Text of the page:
Moreover, Roh (2012) looked at how scientific management helped develop and improve other countries across the world; he found that in Japan, Japanese manufactures had integrated scientific management techniques which enabled them to improve efficiency leading to substantial rises in profits.
Furthermore, Mullins (2010) states the example of Fordism, whereby the key concepts of Taylor’s scientific management were applied and used. Henri Ford invented Fordism, which consisted of the assembly line which allowed mass production to take place. This resulted in decreased unit costs, leading to an increase in profits. Various other manufactures have implemented this concept which has helped to lower costs of goods, hence benefiting customers. Therefore it is evident how Taylor’s model of scientific management has helped managers become more effective in their organisation, which has led to the success of the organisation.
However there are various criticisms of Taylor’s scientific management. Blake and Moseley (2010; p.4) suggests that Taylor’s view on motivation was too simplistic as he assumed all employees were motivated “through monetary incentives” since there are other various motivational factors. As Zuffo (2011) stated that Mayo found from his Hawthorne experiment, workers had social needs which managers should also consider. However Taylor ignores these social needs and focuses on the monetary incentives of motivation.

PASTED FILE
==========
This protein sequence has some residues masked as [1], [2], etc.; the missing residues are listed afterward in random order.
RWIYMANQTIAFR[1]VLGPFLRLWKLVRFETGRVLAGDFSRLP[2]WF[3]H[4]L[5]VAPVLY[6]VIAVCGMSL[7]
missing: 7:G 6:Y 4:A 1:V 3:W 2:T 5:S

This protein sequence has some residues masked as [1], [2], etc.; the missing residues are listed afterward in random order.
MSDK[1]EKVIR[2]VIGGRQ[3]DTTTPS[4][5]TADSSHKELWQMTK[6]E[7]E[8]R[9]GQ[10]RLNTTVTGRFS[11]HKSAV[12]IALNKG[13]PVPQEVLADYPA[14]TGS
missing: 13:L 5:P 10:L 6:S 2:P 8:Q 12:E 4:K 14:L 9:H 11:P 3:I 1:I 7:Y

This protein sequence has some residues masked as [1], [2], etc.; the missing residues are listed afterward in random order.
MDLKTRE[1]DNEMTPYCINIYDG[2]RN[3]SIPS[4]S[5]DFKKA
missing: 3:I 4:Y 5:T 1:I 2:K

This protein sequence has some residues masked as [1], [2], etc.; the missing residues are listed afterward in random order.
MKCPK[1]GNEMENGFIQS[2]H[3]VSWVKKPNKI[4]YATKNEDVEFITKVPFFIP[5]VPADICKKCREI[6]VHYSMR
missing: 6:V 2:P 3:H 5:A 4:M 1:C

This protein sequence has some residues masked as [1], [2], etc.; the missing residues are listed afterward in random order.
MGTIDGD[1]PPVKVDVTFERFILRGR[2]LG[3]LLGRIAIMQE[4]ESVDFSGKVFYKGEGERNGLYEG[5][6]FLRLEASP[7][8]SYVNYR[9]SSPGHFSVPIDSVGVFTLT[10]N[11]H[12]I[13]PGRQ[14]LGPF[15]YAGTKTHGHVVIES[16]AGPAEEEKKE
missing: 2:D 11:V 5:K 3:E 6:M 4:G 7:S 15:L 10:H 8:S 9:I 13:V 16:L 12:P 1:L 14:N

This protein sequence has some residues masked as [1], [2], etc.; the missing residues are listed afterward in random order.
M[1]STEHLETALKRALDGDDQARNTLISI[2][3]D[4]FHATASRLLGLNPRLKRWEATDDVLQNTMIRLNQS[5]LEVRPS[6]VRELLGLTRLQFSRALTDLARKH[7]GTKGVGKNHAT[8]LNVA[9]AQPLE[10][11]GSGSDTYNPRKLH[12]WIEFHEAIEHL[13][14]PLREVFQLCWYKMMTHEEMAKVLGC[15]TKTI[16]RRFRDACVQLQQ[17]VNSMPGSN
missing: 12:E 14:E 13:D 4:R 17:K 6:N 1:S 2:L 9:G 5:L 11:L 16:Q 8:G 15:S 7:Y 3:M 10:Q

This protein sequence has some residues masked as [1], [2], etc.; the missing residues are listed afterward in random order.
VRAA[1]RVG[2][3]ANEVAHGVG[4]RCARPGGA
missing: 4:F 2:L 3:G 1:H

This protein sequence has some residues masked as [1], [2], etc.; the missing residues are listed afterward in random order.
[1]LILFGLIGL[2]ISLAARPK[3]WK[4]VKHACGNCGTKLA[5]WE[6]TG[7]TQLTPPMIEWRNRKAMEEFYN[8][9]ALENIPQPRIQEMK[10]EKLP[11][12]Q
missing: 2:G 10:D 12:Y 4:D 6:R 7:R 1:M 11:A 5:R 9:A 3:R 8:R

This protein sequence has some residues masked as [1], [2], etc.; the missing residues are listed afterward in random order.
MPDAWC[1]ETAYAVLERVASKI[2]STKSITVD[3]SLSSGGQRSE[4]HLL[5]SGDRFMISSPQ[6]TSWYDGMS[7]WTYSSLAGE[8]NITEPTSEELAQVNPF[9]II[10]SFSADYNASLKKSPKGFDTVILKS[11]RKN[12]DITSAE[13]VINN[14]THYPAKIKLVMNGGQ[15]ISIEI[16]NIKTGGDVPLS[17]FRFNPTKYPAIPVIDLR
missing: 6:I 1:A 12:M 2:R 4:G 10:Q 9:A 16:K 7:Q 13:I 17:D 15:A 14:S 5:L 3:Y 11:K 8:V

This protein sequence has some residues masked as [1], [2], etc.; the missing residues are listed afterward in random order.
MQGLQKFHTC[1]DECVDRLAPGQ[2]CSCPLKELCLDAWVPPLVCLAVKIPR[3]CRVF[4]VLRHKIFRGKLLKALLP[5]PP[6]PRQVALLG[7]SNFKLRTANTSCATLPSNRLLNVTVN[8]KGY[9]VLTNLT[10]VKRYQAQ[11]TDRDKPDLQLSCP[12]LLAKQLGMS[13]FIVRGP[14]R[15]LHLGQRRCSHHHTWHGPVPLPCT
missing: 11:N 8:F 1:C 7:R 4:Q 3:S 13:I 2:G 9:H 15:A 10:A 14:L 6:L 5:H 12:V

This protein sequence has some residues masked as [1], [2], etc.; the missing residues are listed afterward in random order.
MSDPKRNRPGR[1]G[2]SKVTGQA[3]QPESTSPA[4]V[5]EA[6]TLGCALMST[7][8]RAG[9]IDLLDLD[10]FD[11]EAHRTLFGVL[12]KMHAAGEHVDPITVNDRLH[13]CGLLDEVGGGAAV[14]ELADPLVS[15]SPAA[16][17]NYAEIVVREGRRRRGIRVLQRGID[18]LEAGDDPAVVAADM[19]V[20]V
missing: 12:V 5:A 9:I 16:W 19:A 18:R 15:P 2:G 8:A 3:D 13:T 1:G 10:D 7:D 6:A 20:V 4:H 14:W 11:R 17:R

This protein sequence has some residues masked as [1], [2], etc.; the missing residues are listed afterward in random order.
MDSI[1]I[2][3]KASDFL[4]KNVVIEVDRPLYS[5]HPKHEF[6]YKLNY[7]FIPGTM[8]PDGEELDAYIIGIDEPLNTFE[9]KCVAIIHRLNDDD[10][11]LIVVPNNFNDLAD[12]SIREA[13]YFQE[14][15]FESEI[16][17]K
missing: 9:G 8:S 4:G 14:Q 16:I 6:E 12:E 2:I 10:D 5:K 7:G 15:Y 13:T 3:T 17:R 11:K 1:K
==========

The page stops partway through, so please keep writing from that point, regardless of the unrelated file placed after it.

Additionally Marshall (1919 cited by Caladari) states another criticism which is the de skilling and loss of creativity of workers. This is due to the repetitive tasks which workers carried, which led to a fall in creativity and de skilled the workforce. This may lead to significant problems in the long term, as if workers become deskilled and creativity is lost, new ideas would be limited and costs would increase if the workforce has to move to a different production line or organisation.